Henley Street in Stratford upon Avon has been fully pedestrianised since 1997. The council got rid of cars because Henley Street – once one of Stratford’s first and most major thoroughfares – is the town’s honeypot, location of the building where William Shakespeare was born and lived until he moved to London as an adult. Up until the 1990s visitors to Shakespeare’s birthplace could park their cars right outside. (Tourist coaches could do the same.) For historical and aesthetic reasons, this wasn’t ideal but what was put in its place separated the building from why it was located there in the first place – and that was being on a busy road. Henley Street is now traffic-free, and far more attractive for pedestrians, but a great deal of historical context has been lost in the process.
This is not to say pedestrianising Henley Street was a bad idea. In fact, it was a great idea, and for the 400th anniversary of Shakespeare’s death next year a whole load more of the town ought to be pedestrianised. Many of the roads adjoining Henley Street are choked with motor traffic because they are broad and straight (broad and straight because they were created for weekly markets) and would benefit from being put on “road diets”.
But pedestrianisation has to be done carefully because when it’s done to extremes – as on Henley Street – it risks changing the character of a street to its detriment. Roads Were Not Built For Cars waxes lyrical about how most roads were originally built by and for pedestrians, and how they were created to be conduits for passage, carriage, commerce and play. By limiting their function today, by sanitising them, we’re often guilty of the Disneyfication of streets, a problem explored by sociologist Sharon Zukin in her 1996 book, The Cultures of Cities.
Because it has been shorn of its function as a building fronting a busy street Shakespeare’s birthplace now resembles a Harry Potter film stage.
In the medieval period Henley Street would have been dominated by pedestrians but there would have also been hand-carts and a few horse- or oxen-drawn carriages, too. It’s good for pedestrians to dominate today but not to be the sole users of Henley Street. Getting rid of the kerbs, even if they are largely an innovation introduced in the 18th century, was probably a mistake. Kerbs don’t just demarcate and separate they channel; water mainly.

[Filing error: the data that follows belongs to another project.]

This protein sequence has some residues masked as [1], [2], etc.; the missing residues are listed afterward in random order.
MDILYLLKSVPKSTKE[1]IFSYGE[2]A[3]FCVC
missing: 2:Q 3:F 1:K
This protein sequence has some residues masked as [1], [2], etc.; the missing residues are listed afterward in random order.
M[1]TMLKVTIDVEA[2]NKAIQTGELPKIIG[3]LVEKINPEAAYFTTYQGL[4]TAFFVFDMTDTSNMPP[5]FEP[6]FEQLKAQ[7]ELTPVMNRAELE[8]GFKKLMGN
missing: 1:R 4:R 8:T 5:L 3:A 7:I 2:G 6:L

The patterned paving, while pretty, adds to the feeling that Henley Street is a theme park, a shopping mall without a roof.
There has to be a happy medium. For sure streets need to be designed for people before motors – and I’m very much in favour of keeping cars away from city centres – but a great many British pedestrianisation schemes are too anodyne, with life largely designed out. I’m not advocating for cars to be brought back into Henley Street – or any other historic British streets – but it would be better if it and they looked like, well, streets.
I recognise this isn’t always easy, and even today’s clutter – such as trees in plant pots and seating – had their equivalents in days gone by, such as water troughs and middle-of-the-street urinals.
— Rosalind Readhead (@Privatecarfree) October 27, 2015
And, as Rosalind Readhead says, there’s often little need to change the road surface, the key change is to remove the cars.
A city which is having to face up to such challenges is Leicester which was once up there with other English medieval cities, such as York, Durham or Lincoln. Leicester has a great many Grade 1 listed buildings and, with the Jewry Wall, one of the tallest still-standing Roman structures in Britain. But in the 1960s Leicester’s history was smothered in tarmac and blocked off with concrete in order to placate King Car. Leicester became unremarkable, an East Midlands city far from the tourist trail.
All of this changed three years ago when a real king was dug up from beneath a council car park. Leicester is now using King Richard III – a favourite of Shakespeare, of course – to push for cycleways and more pedestrianisation in the city centre, trimming some of the space previously devoted to motor cars. There’s a new Richard-themed walking route linking many of Leicester’s medieval buildings, some of which had been obscured by multi-lane highways since the motor-myopic 1960s but, thanks to highway removal schemes, are now accessible again.
Pleasingly, some of the city’s latest pedestrian-priority routes look a little more medieval, unlike some of the blanket pedestrian zones created in the 1960s.